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How to Not Be a Sore Loser
psychology

How to Not Be a Sore Loser

Nick Douglas, Gawker Media

Photo by Joe Raedle/Getty Images

My colleague Patrick Allan once explained how to avoid being a sore loser at competitive games . Let's revisit his lesson in a higher-stakes context. Say, an election.

Congratulate the Winner Right Away

"A simple handshake or 'well done' completely shifts the spotlight to them," says Allan. "That way, if you need to sulk, you can go do it on your own without drawing unwanted attention."

Think About the Real World Consequences (or Lack Thereof)

"You want to prove that you're the best," Allan says, "and that you deserve respect. This kind of thinking is hard to shake because it's ingrained in your personality, but it can really get the best of you when things go south."

Remove Yourself from the Situation If It's Too Much

According to Allan, "Saying nothing is always better than saying-or doing-something you'll regret later. If your anger is raging inside, leave the table, put down your controller, stand up from your desk, or take a seat on the bench. It won't always look good to others, but it will look better than swinging your arms and screaming."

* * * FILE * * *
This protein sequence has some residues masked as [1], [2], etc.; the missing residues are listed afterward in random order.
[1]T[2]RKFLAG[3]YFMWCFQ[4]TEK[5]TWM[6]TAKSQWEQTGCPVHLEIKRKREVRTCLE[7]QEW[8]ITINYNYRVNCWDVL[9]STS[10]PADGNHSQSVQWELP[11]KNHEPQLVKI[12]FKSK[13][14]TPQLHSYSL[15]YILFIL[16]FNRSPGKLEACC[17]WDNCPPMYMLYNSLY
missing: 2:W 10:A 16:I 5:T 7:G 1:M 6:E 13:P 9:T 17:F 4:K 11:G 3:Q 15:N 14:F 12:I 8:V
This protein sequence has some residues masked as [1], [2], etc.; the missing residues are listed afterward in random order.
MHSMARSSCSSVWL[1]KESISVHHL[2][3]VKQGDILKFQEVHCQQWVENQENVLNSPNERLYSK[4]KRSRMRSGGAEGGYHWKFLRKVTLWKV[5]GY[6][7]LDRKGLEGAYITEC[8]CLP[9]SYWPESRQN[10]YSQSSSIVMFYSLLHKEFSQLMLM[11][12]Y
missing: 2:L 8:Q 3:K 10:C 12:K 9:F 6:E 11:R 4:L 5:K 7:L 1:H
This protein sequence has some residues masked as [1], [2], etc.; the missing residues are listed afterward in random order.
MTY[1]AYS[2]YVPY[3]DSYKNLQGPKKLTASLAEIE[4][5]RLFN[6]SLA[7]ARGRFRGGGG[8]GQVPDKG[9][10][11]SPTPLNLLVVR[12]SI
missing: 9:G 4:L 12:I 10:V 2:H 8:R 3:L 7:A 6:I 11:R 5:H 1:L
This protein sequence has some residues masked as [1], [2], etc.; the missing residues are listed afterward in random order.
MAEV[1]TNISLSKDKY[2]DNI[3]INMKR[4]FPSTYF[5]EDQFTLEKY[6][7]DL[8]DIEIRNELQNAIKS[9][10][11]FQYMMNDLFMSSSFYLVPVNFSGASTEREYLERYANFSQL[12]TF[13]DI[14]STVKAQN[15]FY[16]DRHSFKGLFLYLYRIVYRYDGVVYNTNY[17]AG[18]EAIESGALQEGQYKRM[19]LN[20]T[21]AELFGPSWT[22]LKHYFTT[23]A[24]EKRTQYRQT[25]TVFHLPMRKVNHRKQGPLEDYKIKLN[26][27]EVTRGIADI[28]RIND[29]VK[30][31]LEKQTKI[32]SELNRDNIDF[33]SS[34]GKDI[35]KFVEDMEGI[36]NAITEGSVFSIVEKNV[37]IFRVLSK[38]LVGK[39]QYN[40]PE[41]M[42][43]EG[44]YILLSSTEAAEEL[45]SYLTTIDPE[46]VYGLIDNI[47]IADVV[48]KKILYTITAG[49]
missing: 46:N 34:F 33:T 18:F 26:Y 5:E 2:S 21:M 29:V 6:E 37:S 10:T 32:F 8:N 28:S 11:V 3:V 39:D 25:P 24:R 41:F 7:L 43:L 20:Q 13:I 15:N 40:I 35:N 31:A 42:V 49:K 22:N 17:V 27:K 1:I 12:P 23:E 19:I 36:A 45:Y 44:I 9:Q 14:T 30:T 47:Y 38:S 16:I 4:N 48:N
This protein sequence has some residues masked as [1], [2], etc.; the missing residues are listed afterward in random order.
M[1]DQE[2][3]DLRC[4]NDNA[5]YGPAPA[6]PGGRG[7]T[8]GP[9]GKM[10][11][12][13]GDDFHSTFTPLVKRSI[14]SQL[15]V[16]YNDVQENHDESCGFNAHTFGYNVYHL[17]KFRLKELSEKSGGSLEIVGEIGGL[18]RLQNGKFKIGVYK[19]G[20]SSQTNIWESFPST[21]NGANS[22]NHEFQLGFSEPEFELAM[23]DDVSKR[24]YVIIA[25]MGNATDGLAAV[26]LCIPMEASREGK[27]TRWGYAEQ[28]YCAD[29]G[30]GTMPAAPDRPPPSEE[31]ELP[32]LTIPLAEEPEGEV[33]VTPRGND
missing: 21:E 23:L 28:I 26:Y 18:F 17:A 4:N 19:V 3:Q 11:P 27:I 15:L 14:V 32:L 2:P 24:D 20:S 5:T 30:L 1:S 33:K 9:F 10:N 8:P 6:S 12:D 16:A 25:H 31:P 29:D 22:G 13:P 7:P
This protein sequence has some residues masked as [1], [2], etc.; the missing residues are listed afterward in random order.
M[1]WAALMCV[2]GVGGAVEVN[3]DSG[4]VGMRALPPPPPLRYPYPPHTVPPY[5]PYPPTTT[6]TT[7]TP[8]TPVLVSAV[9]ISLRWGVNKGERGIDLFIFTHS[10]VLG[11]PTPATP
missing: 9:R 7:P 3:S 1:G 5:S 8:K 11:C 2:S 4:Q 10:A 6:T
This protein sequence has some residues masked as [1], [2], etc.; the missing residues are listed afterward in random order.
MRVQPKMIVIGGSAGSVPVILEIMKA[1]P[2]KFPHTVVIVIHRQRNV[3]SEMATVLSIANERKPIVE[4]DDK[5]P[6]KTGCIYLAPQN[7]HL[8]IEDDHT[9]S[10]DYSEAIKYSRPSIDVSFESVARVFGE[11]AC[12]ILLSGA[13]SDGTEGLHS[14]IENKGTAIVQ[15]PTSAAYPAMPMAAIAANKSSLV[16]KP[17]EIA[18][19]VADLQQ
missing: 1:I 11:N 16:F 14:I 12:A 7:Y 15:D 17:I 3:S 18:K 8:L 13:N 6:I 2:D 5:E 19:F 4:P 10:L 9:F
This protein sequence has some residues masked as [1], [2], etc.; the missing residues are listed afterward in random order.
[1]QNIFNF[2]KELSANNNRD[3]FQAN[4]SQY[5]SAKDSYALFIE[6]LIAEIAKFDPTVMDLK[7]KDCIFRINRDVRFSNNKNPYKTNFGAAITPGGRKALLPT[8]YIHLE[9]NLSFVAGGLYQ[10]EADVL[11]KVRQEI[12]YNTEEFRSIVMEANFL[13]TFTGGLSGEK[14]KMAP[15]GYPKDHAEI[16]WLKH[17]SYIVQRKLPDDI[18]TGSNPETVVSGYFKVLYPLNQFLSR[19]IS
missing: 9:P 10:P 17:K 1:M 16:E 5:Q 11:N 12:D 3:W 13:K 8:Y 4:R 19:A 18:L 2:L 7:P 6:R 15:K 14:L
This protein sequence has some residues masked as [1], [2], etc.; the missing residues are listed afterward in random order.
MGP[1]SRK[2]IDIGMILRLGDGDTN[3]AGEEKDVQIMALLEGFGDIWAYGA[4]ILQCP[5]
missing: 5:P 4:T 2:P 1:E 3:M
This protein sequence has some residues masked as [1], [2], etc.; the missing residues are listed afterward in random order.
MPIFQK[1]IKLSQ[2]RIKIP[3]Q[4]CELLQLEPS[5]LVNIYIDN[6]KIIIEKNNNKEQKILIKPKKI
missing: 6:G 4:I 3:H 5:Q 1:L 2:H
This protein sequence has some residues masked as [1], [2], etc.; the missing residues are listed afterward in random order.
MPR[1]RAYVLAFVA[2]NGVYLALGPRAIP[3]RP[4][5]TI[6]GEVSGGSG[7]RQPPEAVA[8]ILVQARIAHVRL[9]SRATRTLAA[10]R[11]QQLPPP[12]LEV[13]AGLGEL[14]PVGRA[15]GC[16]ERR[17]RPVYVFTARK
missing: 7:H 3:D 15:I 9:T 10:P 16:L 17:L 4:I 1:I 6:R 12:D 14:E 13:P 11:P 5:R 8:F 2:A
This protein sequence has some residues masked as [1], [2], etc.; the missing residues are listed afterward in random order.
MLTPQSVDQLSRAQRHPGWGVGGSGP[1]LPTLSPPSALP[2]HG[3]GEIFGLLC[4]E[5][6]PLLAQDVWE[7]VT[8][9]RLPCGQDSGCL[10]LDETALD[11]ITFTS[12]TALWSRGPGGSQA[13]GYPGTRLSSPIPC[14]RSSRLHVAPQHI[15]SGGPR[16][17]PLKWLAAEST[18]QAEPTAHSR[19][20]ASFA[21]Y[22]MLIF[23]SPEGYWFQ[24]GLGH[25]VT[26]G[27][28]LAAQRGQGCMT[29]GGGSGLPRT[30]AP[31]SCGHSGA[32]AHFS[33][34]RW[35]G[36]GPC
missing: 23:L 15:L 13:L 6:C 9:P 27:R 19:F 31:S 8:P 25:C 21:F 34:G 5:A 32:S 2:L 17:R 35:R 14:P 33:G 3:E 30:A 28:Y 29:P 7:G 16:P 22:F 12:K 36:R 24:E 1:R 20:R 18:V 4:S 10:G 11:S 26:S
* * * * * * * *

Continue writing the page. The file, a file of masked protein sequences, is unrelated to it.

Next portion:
Practice Being a Graceful Winner

"Being a graceful winner can help you avoid being a sore loser too," says Allan. "If you can avoid gloating or talking trash when you happen to be victorious, the people you play against will probably return the same respect."

Remember Why You're Playing to Begin With

You need to remember the point of it all, says Allan. "It's okay to be competitive, and nobody ever said you had to enjoy losing, but it's important to keep things in perspective. Winning and losing are just very small parts of the whole experience."

In conclusion, says Allan, "Losing is an opportunity to learn, to get better, and prove to others that a loss doesn't shake you. Losing hurts because we fear that others will lose respect for us and our abilities, but if you can take your loss in stride, you'll always gain respect no matter what."

It's important to learn how to lose, especially if you've got a lot more losing ahead of you.

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